[Date Prev] [Date Next] [Thread Prev] [Thread Next]

Re: theos-l digest: October 25, 1999

Oct 26, 1999 00:18 AM
by kymsmith

Randy wrote:

>This has nothing to do with biopoiesis
>from the ocean.

Excuse me, but what is this "biopoiesis?" "Biopoiesis" is not in my 3000
page Webster's Dictionary - surely they could have found room to put it in
there.  What is the definition of this term?

>I do expect though that it makes you feel good(even
>superior) to impose your artificial ethic about not eating animal
>ethical luxury afforded only be modern food processing and distribution)
>the natural order.

Ok, I cannot condemn your butt-crunching shots over my bow - i.e. implying
I feel superior (which I do) and that my ethic about vegetarianism is
"artificial."  I have, while on this list, among other things, threatened a
gentleman's testes and sent more than one incoherent post after having
partaken of nature's green gift (marijuana).  My faults are your fortune.

All I can say is vegetarianism is not a bogus ideal and is something that
humanity should attempt to strive for - if technology will help humanity
alleviate bloodletting, then technology we should use.  "Artificial" does
not automatically mean "bad."  I mean, think of all the hospital bills
saved by people telling each other off over e-mail rather than
face-to-face.  "Natural" does not automatically mean "good," either.  Go
eat a nightshade mushroom - and see where Nature will take you.

Nature and technology can work harmoniously, enhancing Life and each other.
 It's a matter of balance.  Due to the "natural" process of birth, humanity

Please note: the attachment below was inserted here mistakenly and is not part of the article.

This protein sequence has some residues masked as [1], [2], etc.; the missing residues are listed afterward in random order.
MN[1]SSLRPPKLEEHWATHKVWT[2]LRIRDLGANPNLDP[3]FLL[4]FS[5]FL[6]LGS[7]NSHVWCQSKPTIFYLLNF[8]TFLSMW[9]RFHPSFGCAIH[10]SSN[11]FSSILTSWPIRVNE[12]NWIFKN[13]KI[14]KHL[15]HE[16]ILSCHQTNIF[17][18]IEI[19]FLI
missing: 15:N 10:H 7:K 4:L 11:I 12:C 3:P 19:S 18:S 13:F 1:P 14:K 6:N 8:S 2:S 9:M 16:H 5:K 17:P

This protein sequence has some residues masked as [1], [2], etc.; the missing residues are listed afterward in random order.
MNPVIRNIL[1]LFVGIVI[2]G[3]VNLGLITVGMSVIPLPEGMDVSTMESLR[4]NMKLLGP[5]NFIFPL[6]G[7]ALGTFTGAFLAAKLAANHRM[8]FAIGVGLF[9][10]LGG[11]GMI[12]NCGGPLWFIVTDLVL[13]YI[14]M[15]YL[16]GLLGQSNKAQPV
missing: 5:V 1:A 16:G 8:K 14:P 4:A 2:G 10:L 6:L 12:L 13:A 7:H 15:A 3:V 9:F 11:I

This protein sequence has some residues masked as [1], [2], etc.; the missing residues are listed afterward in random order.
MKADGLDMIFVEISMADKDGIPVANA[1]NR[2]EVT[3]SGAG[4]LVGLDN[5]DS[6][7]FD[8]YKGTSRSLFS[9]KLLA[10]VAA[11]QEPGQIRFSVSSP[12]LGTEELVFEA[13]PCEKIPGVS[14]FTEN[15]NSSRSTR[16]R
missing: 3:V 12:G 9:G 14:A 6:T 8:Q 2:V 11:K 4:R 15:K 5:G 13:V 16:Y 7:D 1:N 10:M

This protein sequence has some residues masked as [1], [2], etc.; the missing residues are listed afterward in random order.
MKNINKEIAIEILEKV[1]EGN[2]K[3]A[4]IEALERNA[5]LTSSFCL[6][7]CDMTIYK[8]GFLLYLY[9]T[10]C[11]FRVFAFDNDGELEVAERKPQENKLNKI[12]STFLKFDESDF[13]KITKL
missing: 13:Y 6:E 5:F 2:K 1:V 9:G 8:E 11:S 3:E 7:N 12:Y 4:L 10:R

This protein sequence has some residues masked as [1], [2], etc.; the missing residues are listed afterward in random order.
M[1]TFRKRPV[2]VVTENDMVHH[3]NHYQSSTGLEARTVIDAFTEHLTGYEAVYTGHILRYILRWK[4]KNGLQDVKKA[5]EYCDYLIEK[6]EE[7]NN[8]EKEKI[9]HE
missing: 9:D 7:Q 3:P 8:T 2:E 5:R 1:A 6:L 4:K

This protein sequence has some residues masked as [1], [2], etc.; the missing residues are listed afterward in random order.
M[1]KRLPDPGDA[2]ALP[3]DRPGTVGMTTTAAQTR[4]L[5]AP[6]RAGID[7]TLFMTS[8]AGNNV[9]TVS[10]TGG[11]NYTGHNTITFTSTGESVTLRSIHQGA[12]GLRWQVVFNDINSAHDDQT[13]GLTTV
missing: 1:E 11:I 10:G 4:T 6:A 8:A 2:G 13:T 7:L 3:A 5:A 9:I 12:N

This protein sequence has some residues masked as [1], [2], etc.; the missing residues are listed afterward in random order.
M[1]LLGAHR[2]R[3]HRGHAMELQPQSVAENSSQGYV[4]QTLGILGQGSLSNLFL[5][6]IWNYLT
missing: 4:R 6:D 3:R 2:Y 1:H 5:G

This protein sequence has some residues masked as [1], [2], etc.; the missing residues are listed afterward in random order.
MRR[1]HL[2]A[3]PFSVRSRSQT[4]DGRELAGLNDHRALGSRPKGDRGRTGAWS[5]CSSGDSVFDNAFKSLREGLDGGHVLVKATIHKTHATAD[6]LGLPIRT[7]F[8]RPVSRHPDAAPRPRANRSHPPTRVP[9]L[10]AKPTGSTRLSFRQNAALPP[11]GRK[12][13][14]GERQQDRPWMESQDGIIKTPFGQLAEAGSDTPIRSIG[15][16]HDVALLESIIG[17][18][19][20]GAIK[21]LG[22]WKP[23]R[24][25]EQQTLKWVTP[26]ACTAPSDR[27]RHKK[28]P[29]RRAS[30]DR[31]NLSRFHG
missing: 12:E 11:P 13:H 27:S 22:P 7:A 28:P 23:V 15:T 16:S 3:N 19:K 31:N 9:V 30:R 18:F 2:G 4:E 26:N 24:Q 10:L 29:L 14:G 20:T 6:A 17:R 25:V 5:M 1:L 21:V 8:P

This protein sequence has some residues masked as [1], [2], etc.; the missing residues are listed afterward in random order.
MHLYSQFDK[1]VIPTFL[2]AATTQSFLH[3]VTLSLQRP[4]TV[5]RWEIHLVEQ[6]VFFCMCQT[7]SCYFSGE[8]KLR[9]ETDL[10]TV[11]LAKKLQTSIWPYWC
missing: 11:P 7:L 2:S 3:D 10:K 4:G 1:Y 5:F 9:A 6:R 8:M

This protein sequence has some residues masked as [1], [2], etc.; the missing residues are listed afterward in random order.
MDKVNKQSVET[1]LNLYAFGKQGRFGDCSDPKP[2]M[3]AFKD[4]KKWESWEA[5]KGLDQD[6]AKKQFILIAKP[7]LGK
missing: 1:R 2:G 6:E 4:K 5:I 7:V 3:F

has reached 6 billion.  The "old ways" of bug-grubbing, hunting, and
gathering cannot meet the enormous demand.  Have we become too disconnected
to Nature - yes.  But the "old ways" or the "natural order" were cruel;
survival of the fittest.  No, that is not the way, either.  We can do better.

>Convince me otherwise with some good science, medicine and logic or you
> And, there is nothing wrong with admitting such a loss.  It is even
>spiritually correct.

It ain't about winning or losing.  Nor does "losing" an argument mean one
has lost something.  Often, a person gains in "losing" a debate because
they have learned something new.

In this case, though, Randy. . .the only spiritually correct thing I can
think of is to sum up my thoughts toward your rhetoric in true Greek style:

I have forgotten the beginning of your harangue; I paid no heed to the
middle of it, and nothing has given me pleasure in it except the end.


[Back to Top]

Theosophy World: Dedicated to the Theosophical Philosophy and its Practical Application